One rarely imagines a history museum as a treasure trove of visual arts. Sure, historical artifacts and cultural relics can, in many cases, be considered of the artistic variety, but it’s not a place I usually think to go to for creative immersion.
However, a current exhibition at the NC Museum of History changed my notions of experiencing art via history museums. Through January 13, 2013, the museum is hosting the unique exhibition Real to Reel: The Making of Gone With The Wind. It is a show centered around the creation of one of the most celebrated films in the history of Hollywood, especially down here in the South.
Gone With the Wind is truly a classic piece of cinematography. The film was released in 1939, based on Margaret Mitchell’s Pulitzer Prize-winning novel of the same title. An instant hit, the movie racked up 10 Academy Awards out of the 13 for which it was nominated, including the award for Best Picture, trumping a personal favorite -- The Wizard of Oz.
I consider this exhibit to qualify as “the arts,” as film and movie creation is no doubt an artistic endeavor. Real to Reel not only features less-than-well-known facts about the famous flick, but a cornucopia (yes, Thanksgiving is on my mind) of items from the collection of James Tumblin, hair and makeup director of the film. Of his collection, the museum currently houses furniture, props, and costumes all used on the movie’s set, as well as original movie posters, and pretty much any other bit of random GWTW memorabilia one can imagine.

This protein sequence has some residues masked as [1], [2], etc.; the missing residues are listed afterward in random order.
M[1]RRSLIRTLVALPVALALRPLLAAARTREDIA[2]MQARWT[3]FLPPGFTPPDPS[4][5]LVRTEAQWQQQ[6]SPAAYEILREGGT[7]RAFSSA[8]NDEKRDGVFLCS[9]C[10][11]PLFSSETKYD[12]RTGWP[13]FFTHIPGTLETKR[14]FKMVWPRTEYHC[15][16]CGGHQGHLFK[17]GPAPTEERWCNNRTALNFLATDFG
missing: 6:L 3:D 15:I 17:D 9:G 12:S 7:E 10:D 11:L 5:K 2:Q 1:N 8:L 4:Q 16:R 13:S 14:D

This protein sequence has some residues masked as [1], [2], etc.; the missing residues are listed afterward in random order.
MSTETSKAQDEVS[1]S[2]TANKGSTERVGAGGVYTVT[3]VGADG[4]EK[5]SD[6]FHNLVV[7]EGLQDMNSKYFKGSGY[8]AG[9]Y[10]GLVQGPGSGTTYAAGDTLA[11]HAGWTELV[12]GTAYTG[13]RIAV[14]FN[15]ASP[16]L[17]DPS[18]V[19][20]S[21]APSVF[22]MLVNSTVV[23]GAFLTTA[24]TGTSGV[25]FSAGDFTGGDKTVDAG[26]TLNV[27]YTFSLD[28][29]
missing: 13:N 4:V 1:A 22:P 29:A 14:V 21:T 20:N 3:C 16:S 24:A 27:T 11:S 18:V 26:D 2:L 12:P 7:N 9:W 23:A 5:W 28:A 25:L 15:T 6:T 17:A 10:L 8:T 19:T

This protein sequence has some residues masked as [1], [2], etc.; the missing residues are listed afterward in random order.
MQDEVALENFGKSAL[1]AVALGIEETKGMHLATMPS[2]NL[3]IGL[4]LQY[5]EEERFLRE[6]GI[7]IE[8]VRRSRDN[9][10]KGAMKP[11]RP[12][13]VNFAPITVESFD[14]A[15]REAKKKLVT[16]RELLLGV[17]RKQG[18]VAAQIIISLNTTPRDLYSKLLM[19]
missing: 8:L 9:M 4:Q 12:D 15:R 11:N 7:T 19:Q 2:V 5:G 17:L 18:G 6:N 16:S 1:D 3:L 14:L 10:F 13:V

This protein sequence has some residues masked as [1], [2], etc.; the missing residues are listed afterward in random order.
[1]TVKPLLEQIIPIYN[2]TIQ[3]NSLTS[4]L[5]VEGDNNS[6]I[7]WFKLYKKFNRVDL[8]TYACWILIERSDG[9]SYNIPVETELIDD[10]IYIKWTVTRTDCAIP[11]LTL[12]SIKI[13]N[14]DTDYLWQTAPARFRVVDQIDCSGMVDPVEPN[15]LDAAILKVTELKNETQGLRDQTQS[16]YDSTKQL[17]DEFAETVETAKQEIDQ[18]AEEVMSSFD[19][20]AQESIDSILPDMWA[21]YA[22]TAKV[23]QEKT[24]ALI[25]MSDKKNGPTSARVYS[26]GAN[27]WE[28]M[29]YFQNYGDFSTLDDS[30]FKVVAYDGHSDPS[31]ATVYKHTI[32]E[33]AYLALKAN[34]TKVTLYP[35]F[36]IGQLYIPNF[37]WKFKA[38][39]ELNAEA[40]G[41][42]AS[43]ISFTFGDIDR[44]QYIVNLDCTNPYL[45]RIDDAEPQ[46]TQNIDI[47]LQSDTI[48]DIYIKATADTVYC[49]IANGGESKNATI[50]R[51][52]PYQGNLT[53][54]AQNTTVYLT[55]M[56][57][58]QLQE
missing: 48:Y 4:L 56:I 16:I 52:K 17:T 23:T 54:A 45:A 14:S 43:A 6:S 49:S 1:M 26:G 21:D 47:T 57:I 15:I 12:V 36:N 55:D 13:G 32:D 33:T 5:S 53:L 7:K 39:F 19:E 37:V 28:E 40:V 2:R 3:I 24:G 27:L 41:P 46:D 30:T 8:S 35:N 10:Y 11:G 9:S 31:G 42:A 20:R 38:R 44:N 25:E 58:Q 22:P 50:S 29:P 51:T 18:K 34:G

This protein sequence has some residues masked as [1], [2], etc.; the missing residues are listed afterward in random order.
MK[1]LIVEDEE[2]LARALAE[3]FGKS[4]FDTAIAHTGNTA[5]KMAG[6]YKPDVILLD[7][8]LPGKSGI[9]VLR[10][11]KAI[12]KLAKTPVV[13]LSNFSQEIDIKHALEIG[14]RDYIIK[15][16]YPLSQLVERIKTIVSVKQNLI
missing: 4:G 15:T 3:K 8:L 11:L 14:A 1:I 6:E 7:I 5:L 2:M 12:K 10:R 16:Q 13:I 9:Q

My favorite relics include a case of dolls in elaborately designed dresses based on costumes from GWTW, handmade by North Carolina artist Pete Ballard. I was similarly wowed by incredible black and white photography -- I lingered beside a large black and white photo of a massive crowd forming outside downtown Raleigh’s The State theater, circa 1940, for the premiere of the much-talked-about Gone With the Wind. My favorite nook by far was the room filled with production paintings, original poster artwork, and storyboard paintings.
In addition to art and artifacts, the exhibition features fascinating GWTW trivia. A few of the random facts with which I emerged from the building include: In early drafts of Margaret Mitchell’s book, Scarlett was named “Pansy O’Hara,” which I’m glad they changed because that seems just a little over the top. Also, drop-dead-gorgeous Vivien Leigh, who played Scarlett, absolutely despised kissing famed mega-hunk Clark Gable because of his very false teeth and horrid case of halitosis. I mean, gross. That changes the way I look at him a little bit.